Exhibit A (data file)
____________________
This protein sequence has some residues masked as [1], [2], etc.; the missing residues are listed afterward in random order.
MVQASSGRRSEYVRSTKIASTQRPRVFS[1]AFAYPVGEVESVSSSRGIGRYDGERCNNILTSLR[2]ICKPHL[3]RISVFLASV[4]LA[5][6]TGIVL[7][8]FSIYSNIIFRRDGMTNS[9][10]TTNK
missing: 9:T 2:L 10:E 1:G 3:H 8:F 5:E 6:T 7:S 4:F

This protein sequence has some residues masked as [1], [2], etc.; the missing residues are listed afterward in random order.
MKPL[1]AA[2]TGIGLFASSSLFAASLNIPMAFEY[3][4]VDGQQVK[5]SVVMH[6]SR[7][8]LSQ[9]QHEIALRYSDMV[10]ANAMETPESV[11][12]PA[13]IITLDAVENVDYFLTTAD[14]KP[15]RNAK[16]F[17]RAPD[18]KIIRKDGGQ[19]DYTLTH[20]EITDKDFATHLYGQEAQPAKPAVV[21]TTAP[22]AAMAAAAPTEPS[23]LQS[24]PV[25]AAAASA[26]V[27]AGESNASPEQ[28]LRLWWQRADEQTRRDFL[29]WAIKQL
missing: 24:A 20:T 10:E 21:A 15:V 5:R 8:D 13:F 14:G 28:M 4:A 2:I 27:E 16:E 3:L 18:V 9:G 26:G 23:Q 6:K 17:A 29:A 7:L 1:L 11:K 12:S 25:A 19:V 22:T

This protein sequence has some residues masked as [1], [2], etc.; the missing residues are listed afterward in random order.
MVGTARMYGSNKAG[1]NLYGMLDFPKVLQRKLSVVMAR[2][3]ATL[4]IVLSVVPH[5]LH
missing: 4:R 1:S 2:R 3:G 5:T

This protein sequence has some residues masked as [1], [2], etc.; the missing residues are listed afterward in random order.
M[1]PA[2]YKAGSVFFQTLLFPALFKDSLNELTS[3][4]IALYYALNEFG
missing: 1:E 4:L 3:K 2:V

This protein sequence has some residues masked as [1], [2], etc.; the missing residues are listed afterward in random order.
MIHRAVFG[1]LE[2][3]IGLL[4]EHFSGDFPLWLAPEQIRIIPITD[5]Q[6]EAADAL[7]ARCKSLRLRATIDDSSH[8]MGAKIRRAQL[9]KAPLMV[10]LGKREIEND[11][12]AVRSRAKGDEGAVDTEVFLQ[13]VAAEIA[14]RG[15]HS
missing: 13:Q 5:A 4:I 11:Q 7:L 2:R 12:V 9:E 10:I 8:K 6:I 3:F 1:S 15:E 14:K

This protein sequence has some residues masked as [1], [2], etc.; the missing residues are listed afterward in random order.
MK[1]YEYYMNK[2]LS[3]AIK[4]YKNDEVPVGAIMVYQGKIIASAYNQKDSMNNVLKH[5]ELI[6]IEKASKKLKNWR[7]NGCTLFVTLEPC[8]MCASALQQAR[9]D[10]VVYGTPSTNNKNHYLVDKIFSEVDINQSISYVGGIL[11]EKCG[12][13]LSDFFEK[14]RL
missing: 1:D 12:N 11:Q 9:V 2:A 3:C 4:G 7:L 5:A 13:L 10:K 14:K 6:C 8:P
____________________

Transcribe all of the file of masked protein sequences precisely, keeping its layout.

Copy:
This protein sequence has some residues masked as [1], [2], etc.; the missing residues are listed afterward in random order.
MVQASSGRRSEYVRSTKIASTQRPRVFS[1]AFAYPVGEVESVSSSRGIGRYDGERCNNILTSLR[2]ICKPHL[3]RISVFLASV[4]LA[5][6]TGIVL[7][8]FSIYSNIIFRRDGMTNS[9][10]TTNK
missing: 9:T 2:L 10:E 1:G 3:H 8:F 5:E 6:T 7:S 4:F

This protein sequence has some residues masked as [1], [2], etc.; the missing residues are listed afterward in random order.
MKPL[1]AA[2]TGIGLFASSSLFAASLNIPMAFEY[3][4]VDGQQVK[5]SVVMH[6]SR[7][8]LSQ[9]QHEIALRYSDMV[10]ANAMETPESV[11][12]PA[13]IITLDAVENVDYFLTTAD[14]KP[15]RNAK[16]F[17]RAPD[18]KIIRKDGGQ[19]DYTLTH[20]EITDKDFATHLYGQEAQPAKPAVV[21]TTAP[22]AAMAAAAPTEPS[23]LQS[24]PV[25]AAAASA[26]V[27]AGESNASPEQ[28]LRLWWQRADEQTRRDFL[29]WAIKQL
missing: 24:A 20:T 10:E 21:A 15:V 5:R 8:D 13:F 14:G 28:M 4:A 2:I 27:E 16:E 3:L 18:V 9:G 26:G 23:Q 6:K 17:A 29:A 7:L 1:L 11:K 12:S 25:A 19:V 22:T

This protein sequence has some residues masked as [1], [2], etc.; the missing residues are listed afterward in random order.
MVGTARMYGSNKAG[1]NLYGMLDFPKVLQRKLSVVMAR[2][3]ATL[4]IVLSVVPH[5]LH
missing: 4:R 1:S 2:R 3:G 5:T

This protein sequence has some residues masked as [1], [2], etc.; the missing residues are listed afterward in random order.
M[1]PA[2]YKAGSVFFQTLLFPALFKDSLNELTS[3][4]IALYYALNEFG
missing: 1:E 4:L 3:K 2:V

This protein sequence has some residues masked as [1], [2], etc.; the missing residues are listed afterward in random order.
MIHRAVFG[1]LE[2][3]IGLL[4]EHFSGDFPLWLAPEQIRIIPITD[5]Q[6]EAADAL[7]ARCKSLRLRATIDDSSH[8]MGAKIRRAQL[9]KAPLMV[10]LGKREIEND[11][12]AVRSRAKGDEGAVDTEVFLQ[13]VAAEIA[14]RG[15]HS
missing: 13:Q 5:A 4:I 11:Q 7:L 2:R 12:V 9:E 10:I 8:K 6:I 3:F 1:S 15:E 14:K

This protein sequence has some residues masked as [1], [2], etc.; the missing residues are listed afterward in random order.
MK[1]YEYYMNK[2]LS[3]AIK[4]YKNDEVPVGAIMVYQGKIIASAYNQKDSMNNVLKH[5]ELI[6]IEKASKKLKNWR[7]NGCTLFVTLEPC[8]MCASALQQAR[9]D[10]VVYGTPSTNNKNHYLVDKIFSEVDINQSISYVGGIL[11]EKCG[12][13]LSDFFEK[14]RL
missing: 1:D 12:N 11:Q 9:V 2:A 3:C 4:G 7:L 5:A 13:L 10:K 14:K 6:C 8:P